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Geocaching Ontario - Families are Caching In on Fun and Adventure

Introduction | What is Geocaching | Geocaching in Ontario

Are you and your family on your way to Ontario, Canada? Toronto? Niagara Falls?

Have you thought of adding Geocaching to your play list? Since 2001, geocaching adventures have catapulted in size and interest beyond anything Dave Ulmer could have imagined when he packed his first cache in April 2000—and then invited “the world” to try to find it a month later. He was shocked at how fast his treasure was located.

Ulmer first verbalized the idea of geocaching when he wrote, “I’m thinking of burying a five gallon plastic bucket with a lid at the stash point. Putting in some stuff. Adding a logbook and pencil so visitors can record their find.” Additionally, he invited those interested to participate, to do the same. “Make your own stash in a unique location, put in some stuff and a logbook. Post the location on the Internet. Soon we will have thousands of stashes all over the world to go searching for. Have fun!” he encouraged. And the rest is history.

Old pros or geocaching newbie’s alike will love Dave Ulmer’s own video of himself inventing the first “GPS Stash #1” as he called it—along with the “game rules.” You’ll hear his buddies use the phrase geocaching (coined by Matt Stum, May 30, 2000) during a return visit to the original hiding spot. Since then, according to Wikipedia, there have been over 800,000 geocache sites registered, in over 100 countries, on all continents—even Antarctica! And, close to 100,000 are in play today.

If you know what we are talking about, you’re biting at the bullet right now to find fun family geocache action in Southern Ontario. And, if you don’t know what we’re talking about, it’s about time you learned. To “play” all you need is GPS navigation, curiosity, true grit and imagination. Geocache adventures are fun and exciting for the whole family.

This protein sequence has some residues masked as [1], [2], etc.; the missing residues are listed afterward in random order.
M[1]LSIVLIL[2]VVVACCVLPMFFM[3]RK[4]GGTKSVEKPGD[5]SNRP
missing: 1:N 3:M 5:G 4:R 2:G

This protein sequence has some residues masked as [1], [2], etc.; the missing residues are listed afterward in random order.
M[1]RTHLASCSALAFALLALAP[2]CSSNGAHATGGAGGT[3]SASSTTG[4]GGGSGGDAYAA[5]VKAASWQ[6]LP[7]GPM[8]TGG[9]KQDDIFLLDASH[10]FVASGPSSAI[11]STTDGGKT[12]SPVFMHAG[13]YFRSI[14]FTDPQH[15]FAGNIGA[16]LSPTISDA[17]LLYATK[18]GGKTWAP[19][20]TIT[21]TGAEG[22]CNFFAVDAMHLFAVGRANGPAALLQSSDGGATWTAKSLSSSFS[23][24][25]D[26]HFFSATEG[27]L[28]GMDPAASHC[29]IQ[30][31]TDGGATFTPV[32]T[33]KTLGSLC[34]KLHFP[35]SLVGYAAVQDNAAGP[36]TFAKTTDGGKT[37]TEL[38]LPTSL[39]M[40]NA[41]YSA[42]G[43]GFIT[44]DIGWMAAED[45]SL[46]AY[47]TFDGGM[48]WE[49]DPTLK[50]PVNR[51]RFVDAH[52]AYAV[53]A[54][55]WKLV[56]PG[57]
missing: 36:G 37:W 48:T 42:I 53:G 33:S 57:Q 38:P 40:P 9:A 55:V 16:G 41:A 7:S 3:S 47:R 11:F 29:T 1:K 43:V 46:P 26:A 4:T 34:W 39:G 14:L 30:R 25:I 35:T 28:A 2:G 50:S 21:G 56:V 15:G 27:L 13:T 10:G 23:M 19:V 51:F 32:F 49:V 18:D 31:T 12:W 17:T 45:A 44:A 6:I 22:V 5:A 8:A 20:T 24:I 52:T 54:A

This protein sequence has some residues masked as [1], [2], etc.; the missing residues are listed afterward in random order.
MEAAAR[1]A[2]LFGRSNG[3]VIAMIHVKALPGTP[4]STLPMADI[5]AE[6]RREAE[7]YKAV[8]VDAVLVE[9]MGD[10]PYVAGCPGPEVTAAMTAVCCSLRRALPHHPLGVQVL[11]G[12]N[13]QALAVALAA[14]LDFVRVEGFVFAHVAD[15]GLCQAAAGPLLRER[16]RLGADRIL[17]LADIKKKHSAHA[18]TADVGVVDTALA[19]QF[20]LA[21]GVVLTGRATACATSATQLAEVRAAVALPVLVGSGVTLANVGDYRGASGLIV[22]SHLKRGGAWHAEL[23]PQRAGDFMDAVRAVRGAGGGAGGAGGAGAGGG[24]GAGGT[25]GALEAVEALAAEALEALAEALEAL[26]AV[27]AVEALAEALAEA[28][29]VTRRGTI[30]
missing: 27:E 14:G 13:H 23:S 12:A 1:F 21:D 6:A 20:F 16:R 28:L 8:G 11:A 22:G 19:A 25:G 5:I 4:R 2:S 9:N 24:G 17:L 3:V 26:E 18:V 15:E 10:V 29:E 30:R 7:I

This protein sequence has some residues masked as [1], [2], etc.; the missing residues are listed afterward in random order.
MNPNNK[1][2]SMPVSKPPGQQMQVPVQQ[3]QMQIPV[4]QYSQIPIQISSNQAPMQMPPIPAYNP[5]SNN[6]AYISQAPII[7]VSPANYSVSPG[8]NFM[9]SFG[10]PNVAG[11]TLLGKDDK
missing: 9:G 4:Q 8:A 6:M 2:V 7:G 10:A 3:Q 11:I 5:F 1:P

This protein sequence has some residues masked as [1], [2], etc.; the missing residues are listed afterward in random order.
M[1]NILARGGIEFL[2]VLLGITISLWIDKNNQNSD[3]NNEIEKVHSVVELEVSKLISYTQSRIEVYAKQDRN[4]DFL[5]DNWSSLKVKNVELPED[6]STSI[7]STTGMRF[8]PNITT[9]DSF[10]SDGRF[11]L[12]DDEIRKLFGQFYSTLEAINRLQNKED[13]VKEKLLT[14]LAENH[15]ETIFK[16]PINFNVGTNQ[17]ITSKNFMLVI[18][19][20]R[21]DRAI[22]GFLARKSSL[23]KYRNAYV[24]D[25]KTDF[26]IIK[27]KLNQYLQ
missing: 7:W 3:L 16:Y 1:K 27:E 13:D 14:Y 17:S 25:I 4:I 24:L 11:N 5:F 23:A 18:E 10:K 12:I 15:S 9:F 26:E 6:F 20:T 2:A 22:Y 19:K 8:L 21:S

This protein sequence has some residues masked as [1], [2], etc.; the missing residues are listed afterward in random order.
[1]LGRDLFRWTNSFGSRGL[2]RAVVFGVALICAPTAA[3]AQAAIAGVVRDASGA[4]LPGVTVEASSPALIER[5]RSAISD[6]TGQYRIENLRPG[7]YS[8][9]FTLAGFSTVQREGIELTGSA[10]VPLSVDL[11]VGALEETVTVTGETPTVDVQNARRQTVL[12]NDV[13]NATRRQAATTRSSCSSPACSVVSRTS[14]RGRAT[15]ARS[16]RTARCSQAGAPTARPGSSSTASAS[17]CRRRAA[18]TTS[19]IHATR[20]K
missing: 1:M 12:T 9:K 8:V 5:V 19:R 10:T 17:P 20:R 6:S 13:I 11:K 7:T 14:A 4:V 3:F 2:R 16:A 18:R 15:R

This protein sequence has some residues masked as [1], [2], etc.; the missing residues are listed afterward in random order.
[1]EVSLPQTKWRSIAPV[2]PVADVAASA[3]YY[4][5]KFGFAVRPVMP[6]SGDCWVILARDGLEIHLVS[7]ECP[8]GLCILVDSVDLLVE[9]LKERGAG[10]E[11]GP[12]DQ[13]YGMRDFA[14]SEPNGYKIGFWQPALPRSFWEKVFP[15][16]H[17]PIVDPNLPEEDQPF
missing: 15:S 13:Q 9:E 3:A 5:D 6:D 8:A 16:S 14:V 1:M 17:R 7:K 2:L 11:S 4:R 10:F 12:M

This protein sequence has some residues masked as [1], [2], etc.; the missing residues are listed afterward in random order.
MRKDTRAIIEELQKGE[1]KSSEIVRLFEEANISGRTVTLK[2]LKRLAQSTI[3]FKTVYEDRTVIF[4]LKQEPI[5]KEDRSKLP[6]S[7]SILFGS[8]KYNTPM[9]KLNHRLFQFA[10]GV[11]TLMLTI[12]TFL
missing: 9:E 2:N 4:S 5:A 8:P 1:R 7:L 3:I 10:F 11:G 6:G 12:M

What is Geocaching and how do I cache?

Geocaching is a worldwide game of hiding and seeking treasure. A geocacher places a geocache somewhere in the world, pinpoints its location using GPS technology and then shares the existence and location of the treasure online, thus inviting others to try to find it. Think of it as playing “techno hide and seek” and looking for a pot of gold at the end of a rainbow at the same time! Anyone with a GPS device can participate!

And, here’s where your true grit and curiosity pay off. There are an amazing variety of geocache themes and participation options for the whole family (like Mystery, Letterbox, Wherigo, Event cache, Mega-event cache and Cache in, Trash out events). And, there’s an unbelievable array of GPS devices to consider—Palm Pilots and cell phones included!

If you want to participate in geocaching while on your next family vacation you must do some research and invest in a portable GPS device to get started. The book, “Geocaching. Hide and Seek with Your GPS,” by Richard Niles is an excellent resource for beginners, as well as seasoned geocachers, in providing a pragmatic approach to and an overview of the sport.

Those families looking for devices can begin with Garmin GPS or Magellon GPS systems (which seem to be popular) or use the Internet, magazines, and/or word of mouth to explore options that fit the clan’s personal interests, budget and current hardware/software inventory. It’s good news if you’re familiar with popular automotive GPS navigation and/or GPS navigation in general—you’re probably accustomed to navigation tactics, GPS maps, RSS readers, etc.

Once you’ve “honed in” on a device to use, you’ll get to explore all the cool geocache software available to help you and your extended family navigate a treasure hunt. And, you guessed it! There’s even a geocaching magazine where you can find GPS geocaching reviews or get advice and search for ideas.

Geocache from Carriage Ridge Resort

Many families use the geocaching twist on the cat and mouse game as an excuse to explore places they may not otherwise discover. Many times treasures are hidden in out of the way spots by folks wanting to introduce other folks to unique local destinations. So, before arriving at the resort, target a cache of interest to your group in the Barrie Ontario/Toronto region. There’s often more than one, so think about things like the difficulty of the hike—or the environment you want to hike in—when selecting your target cache. Before you leave home, set the waypoints of the cache(s) in your GPS device and print out the directions. Now you’re ready to launch into your geo search as soon as you unpack your bags! But please don’t begin until you’ve also done your homework about how the Geocaching sport is played. It’s a game of intrigue and adventure that counts on good old-fashioned ingenuity, honesty, honor and “Leave No Trace” behaviors as guiding principles.